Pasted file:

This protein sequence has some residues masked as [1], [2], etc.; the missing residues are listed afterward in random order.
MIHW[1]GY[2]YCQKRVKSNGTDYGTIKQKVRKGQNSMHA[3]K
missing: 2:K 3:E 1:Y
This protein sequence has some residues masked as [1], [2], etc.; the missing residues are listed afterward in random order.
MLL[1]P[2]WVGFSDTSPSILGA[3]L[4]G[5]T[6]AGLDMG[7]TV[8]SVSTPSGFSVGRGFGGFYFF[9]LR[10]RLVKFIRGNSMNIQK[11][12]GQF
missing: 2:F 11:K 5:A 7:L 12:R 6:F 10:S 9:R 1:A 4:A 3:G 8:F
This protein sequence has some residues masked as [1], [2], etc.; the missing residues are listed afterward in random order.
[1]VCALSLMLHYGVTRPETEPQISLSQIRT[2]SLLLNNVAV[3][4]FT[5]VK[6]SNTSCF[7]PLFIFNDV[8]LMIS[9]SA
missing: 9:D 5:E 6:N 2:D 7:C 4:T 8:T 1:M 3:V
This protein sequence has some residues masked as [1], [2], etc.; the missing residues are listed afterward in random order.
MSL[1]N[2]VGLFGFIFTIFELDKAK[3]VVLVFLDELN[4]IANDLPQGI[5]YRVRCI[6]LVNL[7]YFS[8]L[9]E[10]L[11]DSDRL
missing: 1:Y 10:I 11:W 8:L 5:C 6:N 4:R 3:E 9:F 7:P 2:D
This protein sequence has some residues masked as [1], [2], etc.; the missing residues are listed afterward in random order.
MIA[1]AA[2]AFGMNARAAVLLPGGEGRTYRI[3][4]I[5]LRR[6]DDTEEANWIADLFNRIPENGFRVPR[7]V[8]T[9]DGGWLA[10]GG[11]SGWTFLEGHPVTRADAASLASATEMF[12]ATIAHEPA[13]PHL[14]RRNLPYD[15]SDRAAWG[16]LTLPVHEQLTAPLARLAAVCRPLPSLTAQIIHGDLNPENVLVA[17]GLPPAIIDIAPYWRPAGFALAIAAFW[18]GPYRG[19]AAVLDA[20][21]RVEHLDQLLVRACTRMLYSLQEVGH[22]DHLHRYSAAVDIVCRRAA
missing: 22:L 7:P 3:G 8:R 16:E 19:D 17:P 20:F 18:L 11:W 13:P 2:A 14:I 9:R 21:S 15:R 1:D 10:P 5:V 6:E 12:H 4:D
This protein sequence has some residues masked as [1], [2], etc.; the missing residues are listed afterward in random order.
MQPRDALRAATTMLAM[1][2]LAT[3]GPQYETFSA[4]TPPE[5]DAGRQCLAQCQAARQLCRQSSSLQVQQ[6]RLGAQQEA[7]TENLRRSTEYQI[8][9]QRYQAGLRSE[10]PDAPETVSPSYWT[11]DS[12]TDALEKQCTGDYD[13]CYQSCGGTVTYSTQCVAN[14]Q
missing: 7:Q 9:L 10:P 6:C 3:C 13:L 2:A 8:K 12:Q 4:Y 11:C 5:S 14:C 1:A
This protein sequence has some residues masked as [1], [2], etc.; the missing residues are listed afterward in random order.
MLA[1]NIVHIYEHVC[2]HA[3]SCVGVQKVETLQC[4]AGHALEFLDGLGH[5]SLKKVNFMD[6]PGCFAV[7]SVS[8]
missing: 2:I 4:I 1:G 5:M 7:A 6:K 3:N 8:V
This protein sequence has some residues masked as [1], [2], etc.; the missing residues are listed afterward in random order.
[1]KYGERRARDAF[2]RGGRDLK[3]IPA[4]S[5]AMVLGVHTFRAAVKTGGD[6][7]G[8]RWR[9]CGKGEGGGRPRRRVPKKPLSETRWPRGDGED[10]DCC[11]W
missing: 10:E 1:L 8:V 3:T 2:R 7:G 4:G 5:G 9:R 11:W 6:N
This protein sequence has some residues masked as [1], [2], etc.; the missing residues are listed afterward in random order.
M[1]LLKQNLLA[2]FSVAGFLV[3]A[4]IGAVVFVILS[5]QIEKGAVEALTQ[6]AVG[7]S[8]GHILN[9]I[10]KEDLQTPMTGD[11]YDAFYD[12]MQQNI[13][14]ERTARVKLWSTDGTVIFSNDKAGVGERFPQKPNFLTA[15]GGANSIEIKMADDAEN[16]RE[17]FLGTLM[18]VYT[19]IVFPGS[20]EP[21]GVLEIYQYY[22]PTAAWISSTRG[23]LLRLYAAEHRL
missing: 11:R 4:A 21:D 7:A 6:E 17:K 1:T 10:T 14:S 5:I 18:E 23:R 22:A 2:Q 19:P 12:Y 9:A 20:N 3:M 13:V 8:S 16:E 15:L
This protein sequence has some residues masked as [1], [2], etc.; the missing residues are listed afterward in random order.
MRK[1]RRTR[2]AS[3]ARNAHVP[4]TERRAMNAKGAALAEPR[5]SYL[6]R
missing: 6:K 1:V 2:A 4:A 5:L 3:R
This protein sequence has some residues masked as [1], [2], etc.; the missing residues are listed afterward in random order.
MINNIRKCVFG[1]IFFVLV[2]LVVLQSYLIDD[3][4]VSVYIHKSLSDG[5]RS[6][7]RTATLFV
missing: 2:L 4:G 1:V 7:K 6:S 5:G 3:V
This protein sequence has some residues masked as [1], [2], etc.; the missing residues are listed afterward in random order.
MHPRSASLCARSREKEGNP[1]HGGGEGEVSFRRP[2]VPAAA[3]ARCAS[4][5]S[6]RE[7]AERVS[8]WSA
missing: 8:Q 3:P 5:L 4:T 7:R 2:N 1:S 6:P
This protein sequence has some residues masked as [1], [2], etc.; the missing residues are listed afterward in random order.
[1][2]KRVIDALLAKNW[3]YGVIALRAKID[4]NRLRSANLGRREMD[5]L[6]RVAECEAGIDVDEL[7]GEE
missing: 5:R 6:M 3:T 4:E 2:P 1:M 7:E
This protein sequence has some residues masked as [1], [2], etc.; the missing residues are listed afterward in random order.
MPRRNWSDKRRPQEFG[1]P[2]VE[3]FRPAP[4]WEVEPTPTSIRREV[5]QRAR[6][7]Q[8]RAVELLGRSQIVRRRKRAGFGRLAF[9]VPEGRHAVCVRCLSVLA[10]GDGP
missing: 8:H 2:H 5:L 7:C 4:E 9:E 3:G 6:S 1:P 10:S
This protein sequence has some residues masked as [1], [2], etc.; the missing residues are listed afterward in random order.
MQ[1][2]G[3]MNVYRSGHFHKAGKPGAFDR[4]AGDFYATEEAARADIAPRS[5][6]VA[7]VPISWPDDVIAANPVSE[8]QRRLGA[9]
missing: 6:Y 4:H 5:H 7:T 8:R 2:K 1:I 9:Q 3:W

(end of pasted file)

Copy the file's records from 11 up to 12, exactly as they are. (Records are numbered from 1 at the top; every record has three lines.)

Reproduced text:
This protein sequence has some residues masked as [1], [2], etc.; the missing residues are listed afterward in random order.
MINNIRKCVFG[1]IFFVLV[2]LVVLQSYLIDD[3][4]VSVYIHKSLSDG[5]RS[6][7]RTATLFV
missing: 2:L 4:G 1:V 7:K 6:S 5:G 3:V
This protein sequence has some residues masked as [1], [2], etc.; the missing residues are listed afterward in random order.
MHPRSASLCARSREKEGNP[1]HGGGEGEVSFRRP[2]VPAAA[3]ARCAS[4][5]S[6]RE[7]AERVS[8]WSA
missing: 8:Q 3:P 5:L 4:T 7:R 2:N 1:S 6:P